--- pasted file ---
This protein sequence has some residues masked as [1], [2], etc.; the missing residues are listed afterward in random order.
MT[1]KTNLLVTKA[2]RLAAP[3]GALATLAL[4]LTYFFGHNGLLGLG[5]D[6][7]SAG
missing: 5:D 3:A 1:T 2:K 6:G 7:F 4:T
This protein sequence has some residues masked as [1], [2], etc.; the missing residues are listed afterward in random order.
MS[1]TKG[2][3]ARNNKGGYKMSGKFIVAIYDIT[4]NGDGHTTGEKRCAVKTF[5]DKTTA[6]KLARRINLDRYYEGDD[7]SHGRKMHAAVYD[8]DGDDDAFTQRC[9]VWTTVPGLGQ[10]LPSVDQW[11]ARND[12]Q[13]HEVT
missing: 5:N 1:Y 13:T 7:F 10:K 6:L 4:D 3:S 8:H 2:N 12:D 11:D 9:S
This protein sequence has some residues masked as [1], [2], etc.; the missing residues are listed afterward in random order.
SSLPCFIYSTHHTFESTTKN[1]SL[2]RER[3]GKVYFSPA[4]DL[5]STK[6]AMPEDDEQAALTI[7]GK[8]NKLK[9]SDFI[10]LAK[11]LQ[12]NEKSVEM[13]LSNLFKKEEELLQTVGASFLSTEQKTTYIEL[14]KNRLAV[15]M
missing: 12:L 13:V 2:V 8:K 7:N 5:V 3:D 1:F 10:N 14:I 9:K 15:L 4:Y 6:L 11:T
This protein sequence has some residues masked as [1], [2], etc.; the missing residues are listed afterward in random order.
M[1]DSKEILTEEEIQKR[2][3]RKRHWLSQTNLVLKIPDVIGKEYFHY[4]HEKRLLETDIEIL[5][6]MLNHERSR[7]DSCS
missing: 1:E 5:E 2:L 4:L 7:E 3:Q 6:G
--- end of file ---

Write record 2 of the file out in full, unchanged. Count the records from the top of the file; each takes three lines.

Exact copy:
This protein sequence has some residues masked as [1], [2], etc.; the missing residues are listed afterward in random order.
MS[1]TKG[2][3]ARNNKGGYKMSGKFIVAIYDIT[4]NGDGHTTGEKRCAVKTF[5]DKTTA[6]KLARRINLDRYYEGDD[7]SHGRKMHAAVYD[8]DGDDDAFTQRC[9]VWTTVPGLGQ[10]LPSVDQW[11]ARND[12]Q[13]HEVT
missing: 5:N 1:Y 13:T 7:F 10:K 6:L 4:D 3:S 8:H 2:N 12:D 11:D 9:S